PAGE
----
Arcanum 1780: A New World
Domesticated Beasts of the New World
Alternative Names: House Cat
Description: More and more, reliable evidence is being presented that ordinary house cats can see and interact with the supernatural world. Seeing spirits, detecting magical fields, cat’s seem to have a natural ability to observe the supernatural. It is not confirmed that all cats have this ability, but it seems most certainly do. It is quite possible that cats not reacting to magical stimuli are simply being cats and ignoring it, thus frustrating research efforts. Some spirits have shown a fear of cats, and the Royal College of Magic in Albany is attempting to breed a more trainable subspecies of cat to be used as a supernatural “watch dog”, but being cats, success has been limited.
”Psh, Cats. The other day, mine was grooming itself, just licking it’s paws like nothing was amiss. Pure banality. Then all of a sudden, it stops. It just stares intently at a empty space and narrows it’s eyes. After a moment of staring, the cat lets of a small, quiet hiss, like a warning, then stares some more and goes back to grooming itself like nothing happened. For the briefest instant, I saw the spirit – a horrible vision, I assure you – looking terrified of the cat as it faded through the ways and out of the house. Judging by the way it moved, I hazard to guess that the thing was a good halfway to through the parlor, near the cat’s bed, when the cat reacted. Had the spirit avoided the cat’s belongings, I doubt I would have any warning that the thing was in my house at all. Damned Cats. Needless to say, I called upon the services of an exorcist first thing in the morning.” – Sir Reighly, Boston.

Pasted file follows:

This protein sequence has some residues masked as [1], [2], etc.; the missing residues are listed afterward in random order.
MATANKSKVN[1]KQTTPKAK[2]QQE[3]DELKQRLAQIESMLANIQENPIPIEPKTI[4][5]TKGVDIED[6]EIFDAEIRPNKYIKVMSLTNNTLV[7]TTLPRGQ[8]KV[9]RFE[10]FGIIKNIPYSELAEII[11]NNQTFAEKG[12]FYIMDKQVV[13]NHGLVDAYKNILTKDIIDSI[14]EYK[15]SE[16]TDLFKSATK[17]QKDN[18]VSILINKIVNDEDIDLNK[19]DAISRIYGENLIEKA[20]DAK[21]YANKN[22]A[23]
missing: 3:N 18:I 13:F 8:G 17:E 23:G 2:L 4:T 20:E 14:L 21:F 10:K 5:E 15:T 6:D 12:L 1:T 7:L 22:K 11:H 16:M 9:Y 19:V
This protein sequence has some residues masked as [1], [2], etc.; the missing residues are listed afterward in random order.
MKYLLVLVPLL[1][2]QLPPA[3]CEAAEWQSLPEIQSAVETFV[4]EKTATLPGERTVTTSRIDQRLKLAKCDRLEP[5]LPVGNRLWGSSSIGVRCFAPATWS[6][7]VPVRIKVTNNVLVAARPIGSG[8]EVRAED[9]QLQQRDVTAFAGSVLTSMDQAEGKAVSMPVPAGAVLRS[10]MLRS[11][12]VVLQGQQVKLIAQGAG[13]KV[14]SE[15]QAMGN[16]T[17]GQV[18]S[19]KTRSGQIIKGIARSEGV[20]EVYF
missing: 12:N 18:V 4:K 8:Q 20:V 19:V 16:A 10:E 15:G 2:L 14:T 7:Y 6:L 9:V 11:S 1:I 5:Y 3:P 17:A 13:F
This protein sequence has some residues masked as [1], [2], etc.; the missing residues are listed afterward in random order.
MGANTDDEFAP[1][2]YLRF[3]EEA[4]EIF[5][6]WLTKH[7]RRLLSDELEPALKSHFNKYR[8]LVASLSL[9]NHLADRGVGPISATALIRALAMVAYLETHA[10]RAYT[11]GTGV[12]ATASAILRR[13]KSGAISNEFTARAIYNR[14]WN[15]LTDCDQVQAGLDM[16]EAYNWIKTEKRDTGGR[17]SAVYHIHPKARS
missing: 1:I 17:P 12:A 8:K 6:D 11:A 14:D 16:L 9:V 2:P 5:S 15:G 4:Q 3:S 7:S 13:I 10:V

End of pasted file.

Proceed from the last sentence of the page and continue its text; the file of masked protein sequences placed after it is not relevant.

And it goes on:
Alternative Names: Noble Pig, Bright Swine
Description: The Clever Hog is a large pig that is obviously cleaner, smarter and more trainable than others of it’s litter. While still of animal intelligence and by no means sapient, Clever Hogs are far smarter than most animals, and easier to train than even a dog. A Clever Hog is born to a litter of “normal” pigs, about 1 in 12, and it soon becomes obvious that the animal is different. As large beast (weighing well over 400 lbs), the Clever Hog makes a fine beast of burden, able to handle as much weight as a large donkey. A single Clever Hog might be seen plowing a field or pulling a cart of goods to market without guidance, or a small team pulling a light wagon. As long as they are kept well fed and clean, a Clever Hog has a cheerful, eager to please personality. Breeding programs of Clever Hogs are showing great promise, and some people think that before the end of the century, Clever Hogs may be more common than horses as a means of travel.
”Ah, the Clever Hog, what a creature! See them around town more and more – the Allens use one to plow the fields, sweet little Mabel Lane gets toted all over town in that Hog-Cart of hers. Heck, even those devilish Parish boys have gotten in on the trend, getting folks to bet on races every Friday night. Times are a changing, mark my words.” Councilmen Meyers, Farmington New Hampshire.
Alternative Names: Barn Griffin, Owl-Cat